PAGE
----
should be expected to answer correctly. Of course, even these statements need to be expanded into
English from the Educationese in which they are written. So allow me to translate to the degree that I
(1) add two whole numbers presumably each between 1 and 20, and presumably with sum also
between 1 and 20,
(2) subtract two whole numbers between 1 and 20 presumably with non-negative difference
between 1 and 20 as well.
Of course, to be honest, I am only guessing, since the first three statements are not clear enough to
make the assumptions I made in (1), (2) above. What I am relying on is my knowledge of somewhat
similar first grade standards from other documents. For all I know, what 1.CA.1 is asking is to add two
single digit numbers. But maybe it is asking for the sum of a whole number less than twenty with a
single digit number, but with sum between one and 20. I really have no way of knowing. PRECISION
IS ABSOLUTELY NECESSARY IN SUCH STANDARDS, ESPECIALLY IN THE LOWER GRADES.
But now let’s look at the next part “Use strategies such as.” Please keep in mind that standards are
usually understood to be specifications for the kinds of questions to appear on tests. Do you think it
would be good form for students to be asked questions about the listed “strategies?” How would you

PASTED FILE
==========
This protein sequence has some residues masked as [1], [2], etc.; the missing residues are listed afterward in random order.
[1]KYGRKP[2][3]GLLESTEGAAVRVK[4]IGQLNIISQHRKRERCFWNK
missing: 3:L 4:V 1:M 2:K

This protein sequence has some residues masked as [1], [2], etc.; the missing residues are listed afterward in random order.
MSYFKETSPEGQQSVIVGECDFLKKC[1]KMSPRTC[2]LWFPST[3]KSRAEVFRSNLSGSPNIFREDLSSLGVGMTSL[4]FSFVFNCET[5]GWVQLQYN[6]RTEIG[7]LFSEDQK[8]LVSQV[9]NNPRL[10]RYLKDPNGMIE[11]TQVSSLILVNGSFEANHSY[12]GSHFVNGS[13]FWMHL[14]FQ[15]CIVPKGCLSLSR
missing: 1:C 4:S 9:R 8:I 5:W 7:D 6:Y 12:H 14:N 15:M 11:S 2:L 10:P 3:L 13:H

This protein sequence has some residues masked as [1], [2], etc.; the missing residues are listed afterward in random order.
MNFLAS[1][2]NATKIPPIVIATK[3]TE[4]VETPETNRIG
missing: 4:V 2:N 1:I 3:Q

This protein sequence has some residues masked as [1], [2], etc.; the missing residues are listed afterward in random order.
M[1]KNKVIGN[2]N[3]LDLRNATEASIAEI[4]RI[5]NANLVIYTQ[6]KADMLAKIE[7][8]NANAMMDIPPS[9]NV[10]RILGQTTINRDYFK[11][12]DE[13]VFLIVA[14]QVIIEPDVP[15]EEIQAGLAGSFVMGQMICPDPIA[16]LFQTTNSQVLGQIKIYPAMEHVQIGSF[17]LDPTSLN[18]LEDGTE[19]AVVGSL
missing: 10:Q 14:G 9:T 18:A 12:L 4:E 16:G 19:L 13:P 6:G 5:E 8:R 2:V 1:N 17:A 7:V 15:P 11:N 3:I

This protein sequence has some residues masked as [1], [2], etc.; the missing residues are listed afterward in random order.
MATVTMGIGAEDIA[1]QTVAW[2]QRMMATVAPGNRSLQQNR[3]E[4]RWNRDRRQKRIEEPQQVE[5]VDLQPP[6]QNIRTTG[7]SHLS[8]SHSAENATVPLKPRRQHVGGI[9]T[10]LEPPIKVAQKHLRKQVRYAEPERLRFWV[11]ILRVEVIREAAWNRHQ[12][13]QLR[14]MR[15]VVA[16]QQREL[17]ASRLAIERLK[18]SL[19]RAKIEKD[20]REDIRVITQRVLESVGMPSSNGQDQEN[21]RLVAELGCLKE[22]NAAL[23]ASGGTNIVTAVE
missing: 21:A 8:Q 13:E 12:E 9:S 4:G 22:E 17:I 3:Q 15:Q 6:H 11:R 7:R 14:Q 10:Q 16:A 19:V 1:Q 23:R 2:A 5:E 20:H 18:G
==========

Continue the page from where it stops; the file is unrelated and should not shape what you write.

even ask them to use the strategy “making 10,” unless you expected first graders to write short essays?
And, to properly satisfy this standard you would have to require similar questions for each of the
remaining two strategies. Is this really what you want first graders to come away with? I would have
thought that what you really would desire is that first grade students are able to add one digit numbers,
subtract a one digit number from a larger one digit number, and maybe subtract a one digit number
from a two digit number no bigger than 20.
Finally, there is “Understand the role of 0 in addition and subtraction.” What does this mean, and how
are students expected to be tested on it? Perhaps what is meant is that they should find the answers to
questions of the form 5 – 0, 6 + 0, 0 +3, 0 + 5, 7 – 0, 5 – 0, and 0 – 7. Oops! This last would result in a
negative number, and first grade students are not expected to deal with negative numbers, not in this
country nor any other country in the world. But a more honest question would probably be “Explain
what 0 does when adding or subtracting it.” So once more it seems that the standard really expects first